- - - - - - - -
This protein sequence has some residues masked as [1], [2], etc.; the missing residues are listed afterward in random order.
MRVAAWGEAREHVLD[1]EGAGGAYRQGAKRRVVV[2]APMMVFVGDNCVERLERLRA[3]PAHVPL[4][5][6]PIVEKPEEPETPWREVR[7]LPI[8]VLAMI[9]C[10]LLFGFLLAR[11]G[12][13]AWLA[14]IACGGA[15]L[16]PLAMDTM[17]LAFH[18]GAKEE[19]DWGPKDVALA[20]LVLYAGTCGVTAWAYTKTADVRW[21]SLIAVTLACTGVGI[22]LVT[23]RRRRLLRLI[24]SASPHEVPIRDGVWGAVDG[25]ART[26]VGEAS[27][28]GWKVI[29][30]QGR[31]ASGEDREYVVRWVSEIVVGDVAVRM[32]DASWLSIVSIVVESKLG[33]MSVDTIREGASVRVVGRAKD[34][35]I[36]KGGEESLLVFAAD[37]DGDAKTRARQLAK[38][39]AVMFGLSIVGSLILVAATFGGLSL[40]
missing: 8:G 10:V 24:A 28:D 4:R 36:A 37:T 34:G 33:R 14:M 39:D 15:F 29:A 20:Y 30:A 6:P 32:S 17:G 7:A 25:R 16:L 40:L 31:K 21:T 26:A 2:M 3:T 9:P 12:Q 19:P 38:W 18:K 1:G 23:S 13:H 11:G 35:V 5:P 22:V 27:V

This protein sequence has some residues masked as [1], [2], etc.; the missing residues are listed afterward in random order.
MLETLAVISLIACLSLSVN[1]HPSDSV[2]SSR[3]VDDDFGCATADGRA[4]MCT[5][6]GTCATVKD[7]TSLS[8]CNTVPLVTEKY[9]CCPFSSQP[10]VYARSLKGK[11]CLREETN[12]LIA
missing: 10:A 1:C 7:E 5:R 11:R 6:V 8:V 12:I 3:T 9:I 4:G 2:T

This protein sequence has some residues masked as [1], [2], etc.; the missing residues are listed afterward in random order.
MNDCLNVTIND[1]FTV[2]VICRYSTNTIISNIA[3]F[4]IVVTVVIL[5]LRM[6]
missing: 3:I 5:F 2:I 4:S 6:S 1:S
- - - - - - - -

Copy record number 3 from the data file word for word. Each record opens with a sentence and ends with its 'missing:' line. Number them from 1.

This protein sequence has some residues masked as [1], [2], etc.; the missing residues are listed afterward in random order.
MNDCLNVTIND[1]FTV[2]VICRYSTNTIISNIA[3]F[4]IVVTVVIL[5]LRM[6]
missing: 3:I 5:F 2:I 4:S 6:S 1:S